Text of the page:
Care order for boy living with mother in care with relatives – 2023vol1#30

A judge in a provincial town granted a care order for two years for a primary school aged boy where the mother and child were living together in a placement with relatives.

The mother was legally represented and present in court. The father was not in court and there was no representation on his behalf. The solicitor for the Child and Family Agency (CFA) assured the court he had made every effort to contact the father. He had told the father of the application, had written to him at his address and the address of his parents. The judge was assured the father knew of the application and said she was happy to hear the application in his absence.

Evidence was heard from the social worker who said the boy was doing well. He was fully integrated into the family and community. The foster placement was meeting all his needs. She had no concerns about any difficulties between his foster parents and his mother. They were some difficulties but no more than any other family. He was doing well at school and the family valued education. She said she had been in contact with the school and the school had no concerns. He loved doing homework.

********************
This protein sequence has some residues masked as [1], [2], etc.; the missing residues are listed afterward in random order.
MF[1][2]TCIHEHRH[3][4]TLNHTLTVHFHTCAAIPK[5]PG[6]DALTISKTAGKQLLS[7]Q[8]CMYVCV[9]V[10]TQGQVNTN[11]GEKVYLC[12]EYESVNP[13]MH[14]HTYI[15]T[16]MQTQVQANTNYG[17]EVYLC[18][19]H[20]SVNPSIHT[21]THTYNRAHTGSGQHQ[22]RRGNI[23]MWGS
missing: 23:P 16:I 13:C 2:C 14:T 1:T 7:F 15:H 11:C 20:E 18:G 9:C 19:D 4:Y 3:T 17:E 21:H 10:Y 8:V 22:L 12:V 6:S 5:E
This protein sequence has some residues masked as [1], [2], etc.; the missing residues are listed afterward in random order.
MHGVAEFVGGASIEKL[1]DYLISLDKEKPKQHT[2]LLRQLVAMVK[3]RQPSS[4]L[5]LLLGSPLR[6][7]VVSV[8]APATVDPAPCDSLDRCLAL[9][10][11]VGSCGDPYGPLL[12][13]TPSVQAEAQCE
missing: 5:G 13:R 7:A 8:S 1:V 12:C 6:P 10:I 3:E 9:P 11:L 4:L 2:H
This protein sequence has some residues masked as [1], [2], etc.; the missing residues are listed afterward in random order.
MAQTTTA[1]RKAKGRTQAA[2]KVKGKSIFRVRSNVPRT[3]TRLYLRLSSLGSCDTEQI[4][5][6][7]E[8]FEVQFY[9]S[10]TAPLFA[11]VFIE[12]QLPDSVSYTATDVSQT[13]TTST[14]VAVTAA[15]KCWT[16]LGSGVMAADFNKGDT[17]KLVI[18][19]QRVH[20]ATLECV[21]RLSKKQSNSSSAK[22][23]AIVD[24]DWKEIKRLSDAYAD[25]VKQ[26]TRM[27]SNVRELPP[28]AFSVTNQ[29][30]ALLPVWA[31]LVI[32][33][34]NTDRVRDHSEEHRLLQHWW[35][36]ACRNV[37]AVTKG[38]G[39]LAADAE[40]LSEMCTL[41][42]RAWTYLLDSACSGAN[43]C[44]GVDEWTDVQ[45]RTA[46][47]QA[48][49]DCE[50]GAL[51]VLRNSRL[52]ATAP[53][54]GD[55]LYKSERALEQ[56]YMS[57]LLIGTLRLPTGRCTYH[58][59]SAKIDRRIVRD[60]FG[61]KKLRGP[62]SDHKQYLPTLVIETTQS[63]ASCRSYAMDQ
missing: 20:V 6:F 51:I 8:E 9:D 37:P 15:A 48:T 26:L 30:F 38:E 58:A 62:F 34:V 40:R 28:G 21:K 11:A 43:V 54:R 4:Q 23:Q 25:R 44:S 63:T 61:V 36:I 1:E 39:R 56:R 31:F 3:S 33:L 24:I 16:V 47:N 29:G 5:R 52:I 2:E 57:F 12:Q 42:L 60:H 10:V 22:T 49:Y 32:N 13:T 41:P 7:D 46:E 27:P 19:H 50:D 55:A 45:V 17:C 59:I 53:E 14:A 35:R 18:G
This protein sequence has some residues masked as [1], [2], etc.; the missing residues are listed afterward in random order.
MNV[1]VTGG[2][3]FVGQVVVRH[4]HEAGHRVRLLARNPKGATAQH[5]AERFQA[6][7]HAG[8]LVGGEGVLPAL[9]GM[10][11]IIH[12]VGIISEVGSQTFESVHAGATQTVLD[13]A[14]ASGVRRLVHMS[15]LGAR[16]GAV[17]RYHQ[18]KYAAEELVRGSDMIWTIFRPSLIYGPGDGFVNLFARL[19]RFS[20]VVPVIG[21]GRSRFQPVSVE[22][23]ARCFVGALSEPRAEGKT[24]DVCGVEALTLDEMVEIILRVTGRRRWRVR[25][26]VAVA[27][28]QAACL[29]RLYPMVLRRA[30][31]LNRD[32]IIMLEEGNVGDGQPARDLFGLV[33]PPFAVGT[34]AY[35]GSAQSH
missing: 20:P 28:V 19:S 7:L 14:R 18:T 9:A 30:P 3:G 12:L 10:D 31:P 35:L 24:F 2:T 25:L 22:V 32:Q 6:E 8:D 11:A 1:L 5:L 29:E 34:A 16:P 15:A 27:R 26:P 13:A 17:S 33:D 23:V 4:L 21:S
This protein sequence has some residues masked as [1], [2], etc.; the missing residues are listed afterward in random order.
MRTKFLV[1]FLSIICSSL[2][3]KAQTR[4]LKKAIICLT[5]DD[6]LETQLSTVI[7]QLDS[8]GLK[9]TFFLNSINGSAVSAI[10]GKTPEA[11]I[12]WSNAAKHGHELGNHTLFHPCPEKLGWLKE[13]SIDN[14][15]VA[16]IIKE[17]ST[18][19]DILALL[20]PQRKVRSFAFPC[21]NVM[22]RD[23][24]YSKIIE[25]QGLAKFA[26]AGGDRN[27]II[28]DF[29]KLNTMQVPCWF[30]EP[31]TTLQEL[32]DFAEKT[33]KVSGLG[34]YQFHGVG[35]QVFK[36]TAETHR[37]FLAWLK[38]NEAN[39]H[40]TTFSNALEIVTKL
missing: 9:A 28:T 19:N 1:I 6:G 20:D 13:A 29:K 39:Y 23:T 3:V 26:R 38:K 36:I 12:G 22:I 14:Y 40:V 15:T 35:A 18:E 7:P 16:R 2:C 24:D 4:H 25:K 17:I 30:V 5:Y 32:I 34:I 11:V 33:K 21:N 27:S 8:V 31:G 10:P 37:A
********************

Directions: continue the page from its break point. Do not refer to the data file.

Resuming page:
The guardian ad litem (GAL) gave evidence that she had met with the boy, the mother and foster carers and the situation was working very well for the benefit of the boy. The home was very welcoming and warm. She said the placement permitted the mother to return to education and the placement was ideal. She said she supported the application because it gave the foster carers and the mother a structure and framework to guide them, this in turn gave the boy security and stability.

The judge said she had read the reports and was delighted that such an arrangement had worked so well not only for the benefit of the boy but also the mother. She granted a section 18 care order for two years and said she would make all the usual directions.

Usual directions mean that the social workers must inform the court or re-enter the matter before the court should anything unplanned happen such as a placement breakdown, there is no allocated social worker, or no allocated foster care support worker. The judge spoke to the mother and wished her every success.